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Henry Wadsworth Longfellow, ed. Poems of Places: An Anthology in 31 Volumes.
Americas: Vol. XXX. 1876–79.

British America: St. Ann’s, Canada

Thomas Moore at St. Ann’s

By Thomas D’Arcy McGee (1825–1868)

ON these swift waters borne along,

A poet from the farther shore

Framed as he went his solemn song,

And set it by the boatman’s oar.

It was his being’s law to sing

From morning dawn to evening light;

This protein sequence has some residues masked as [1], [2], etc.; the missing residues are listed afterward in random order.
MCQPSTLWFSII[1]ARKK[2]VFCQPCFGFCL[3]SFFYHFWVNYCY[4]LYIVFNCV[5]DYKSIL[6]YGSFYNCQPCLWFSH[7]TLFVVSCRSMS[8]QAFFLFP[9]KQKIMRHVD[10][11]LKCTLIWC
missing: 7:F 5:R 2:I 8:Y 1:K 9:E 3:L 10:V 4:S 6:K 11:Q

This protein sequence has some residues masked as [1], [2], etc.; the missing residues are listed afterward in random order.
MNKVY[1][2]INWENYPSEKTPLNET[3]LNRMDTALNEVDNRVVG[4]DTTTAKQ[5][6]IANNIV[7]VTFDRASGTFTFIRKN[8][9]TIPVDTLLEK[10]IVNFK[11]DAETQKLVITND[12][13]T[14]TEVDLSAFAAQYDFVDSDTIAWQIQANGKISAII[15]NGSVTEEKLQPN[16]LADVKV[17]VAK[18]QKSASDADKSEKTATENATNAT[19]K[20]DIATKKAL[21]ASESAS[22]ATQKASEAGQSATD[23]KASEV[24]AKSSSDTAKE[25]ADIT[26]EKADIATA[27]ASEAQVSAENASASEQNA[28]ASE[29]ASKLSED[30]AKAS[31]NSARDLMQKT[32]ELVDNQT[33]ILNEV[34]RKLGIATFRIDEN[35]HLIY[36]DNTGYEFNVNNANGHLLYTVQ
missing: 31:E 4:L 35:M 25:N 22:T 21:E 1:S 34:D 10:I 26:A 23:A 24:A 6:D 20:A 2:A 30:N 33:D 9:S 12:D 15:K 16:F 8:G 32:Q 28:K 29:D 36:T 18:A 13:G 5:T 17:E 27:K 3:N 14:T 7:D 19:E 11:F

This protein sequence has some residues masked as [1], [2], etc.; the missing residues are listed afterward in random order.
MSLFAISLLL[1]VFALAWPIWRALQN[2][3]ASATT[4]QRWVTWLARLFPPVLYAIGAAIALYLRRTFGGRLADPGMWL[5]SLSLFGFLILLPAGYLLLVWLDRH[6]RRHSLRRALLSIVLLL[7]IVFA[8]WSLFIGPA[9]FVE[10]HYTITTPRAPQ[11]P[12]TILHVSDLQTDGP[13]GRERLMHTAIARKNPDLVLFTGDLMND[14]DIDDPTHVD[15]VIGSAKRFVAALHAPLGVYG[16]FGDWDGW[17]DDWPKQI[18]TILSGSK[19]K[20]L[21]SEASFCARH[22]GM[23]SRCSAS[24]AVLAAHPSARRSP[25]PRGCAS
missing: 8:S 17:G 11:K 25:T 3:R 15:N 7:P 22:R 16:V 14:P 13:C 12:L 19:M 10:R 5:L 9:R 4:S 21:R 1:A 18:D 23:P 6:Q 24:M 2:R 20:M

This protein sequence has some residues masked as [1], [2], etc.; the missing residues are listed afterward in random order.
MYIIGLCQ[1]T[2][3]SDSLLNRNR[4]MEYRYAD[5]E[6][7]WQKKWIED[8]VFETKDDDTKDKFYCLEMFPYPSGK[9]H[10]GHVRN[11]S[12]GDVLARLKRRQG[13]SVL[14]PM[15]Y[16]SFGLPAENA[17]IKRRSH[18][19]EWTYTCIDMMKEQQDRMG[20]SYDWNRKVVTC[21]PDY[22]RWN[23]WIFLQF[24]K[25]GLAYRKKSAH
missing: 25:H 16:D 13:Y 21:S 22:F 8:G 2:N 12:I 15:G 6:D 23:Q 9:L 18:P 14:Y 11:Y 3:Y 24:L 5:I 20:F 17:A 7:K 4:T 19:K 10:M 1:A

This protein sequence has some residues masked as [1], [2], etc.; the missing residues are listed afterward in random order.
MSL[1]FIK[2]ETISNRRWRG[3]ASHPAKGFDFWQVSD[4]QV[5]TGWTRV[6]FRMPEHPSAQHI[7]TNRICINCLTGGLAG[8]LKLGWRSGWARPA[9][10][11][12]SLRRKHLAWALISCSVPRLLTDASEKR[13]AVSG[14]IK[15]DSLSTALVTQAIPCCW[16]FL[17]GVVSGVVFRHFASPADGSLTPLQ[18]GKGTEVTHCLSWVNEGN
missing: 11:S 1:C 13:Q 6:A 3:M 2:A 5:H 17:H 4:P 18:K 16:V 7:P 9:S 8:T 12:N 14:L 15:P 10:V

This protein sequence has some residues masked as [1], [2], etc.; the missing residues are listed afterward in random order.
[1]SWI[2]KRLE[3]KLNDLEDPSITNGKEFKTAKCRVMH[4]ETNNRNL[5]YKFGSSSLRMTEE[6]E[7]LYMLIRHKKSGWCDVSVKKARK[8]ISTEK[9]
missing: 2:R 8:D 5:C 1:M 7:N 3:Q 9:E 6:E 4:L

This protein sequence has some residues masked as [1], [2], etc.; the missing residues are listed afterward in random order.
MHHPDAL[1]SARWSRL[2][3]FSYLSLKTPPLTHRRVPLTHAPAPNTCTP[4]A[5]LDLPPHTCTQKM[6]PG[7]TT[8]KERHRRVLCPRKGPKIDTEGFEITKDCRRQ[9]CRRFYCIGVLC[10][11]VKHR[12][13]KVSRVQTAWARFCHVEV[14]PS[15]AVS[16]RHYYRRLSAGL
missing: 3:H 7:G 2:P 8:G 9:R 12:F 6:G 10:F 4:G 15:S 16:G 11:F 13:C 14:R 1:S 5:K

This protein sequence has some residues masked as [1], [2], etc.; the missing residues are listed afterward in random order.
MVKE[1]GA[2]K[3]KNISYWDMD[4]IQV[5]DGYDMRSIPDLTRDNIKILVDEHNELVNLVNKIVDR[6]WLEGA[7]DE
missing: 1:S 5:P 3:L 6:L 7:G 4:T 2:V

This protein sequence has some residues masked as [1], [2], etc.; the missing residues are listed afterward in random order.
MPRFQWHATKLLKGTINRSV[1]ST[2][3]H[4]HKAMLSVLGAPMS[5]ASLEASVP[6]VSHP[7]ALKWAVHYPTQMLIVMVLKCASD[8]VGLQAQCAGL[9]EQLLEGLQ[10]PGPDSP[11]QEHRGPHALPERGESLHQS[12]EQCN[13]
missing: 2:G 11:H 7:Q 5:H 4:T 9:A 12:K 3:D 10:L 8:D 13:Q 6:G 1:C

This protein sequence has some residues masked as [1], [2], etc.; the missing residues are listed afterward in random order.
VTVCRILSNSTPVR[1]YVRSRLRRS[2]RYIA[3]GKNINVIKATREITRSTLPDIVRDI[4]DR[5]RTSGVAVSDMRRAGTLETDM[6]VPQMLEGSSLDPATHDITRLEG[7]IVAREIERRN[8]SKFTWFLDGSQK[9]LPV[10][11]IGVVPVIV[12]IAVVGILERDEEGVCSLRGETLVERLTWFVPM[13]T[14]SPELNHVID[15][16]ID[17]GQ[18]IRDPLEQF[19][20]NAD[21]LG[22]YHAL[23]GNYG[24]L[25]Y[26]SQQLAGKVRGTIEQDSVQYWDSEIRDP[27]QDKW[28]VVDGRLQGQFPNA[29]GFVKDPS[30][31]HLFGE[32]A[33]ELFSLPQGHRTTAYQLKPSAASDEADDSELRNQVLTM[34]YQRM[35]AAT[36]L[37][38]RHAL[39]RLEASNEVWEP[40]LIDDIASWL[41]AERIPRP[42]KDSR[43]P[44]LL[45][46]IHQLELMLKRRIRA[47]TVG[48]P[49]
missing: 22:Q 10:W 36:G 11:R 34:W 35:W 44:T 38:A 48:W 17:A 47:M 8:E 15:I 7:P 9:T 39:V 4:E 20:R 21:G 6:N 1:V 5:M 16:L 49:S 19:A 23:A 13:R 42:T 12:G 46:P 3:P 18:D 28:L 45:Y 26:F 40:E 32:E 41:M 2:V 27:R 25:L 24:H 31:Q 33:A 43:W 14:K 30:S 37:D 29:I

Like nature’s chorister’s, his wing

And voice were only stilled at night.

Nor did all nights bring him repose;

For by the moon’s auspicious ray,

Like Philomela on her rose,

His song eclipsed the songs of day.

He came a stranger summer-bird,

And quickly passed; but as he flew

Our river’s glorious song he heard,

His tongue was loosed,—he warbled too!

And, mark the moral, ye who dream

To be the poets of the land:

He nowhere found a nobler theme

Than you, ye favored, have at hand.

Not in the storied Summer Isles,

Not mid the classic Cyclades,

Not where the Persian sun-god smiles,

Found he more fitting theme than these.

So, while the boat glides swift along,

Behold above there looketh forth

The star that lights the path of song,—

The constant star that loves the north!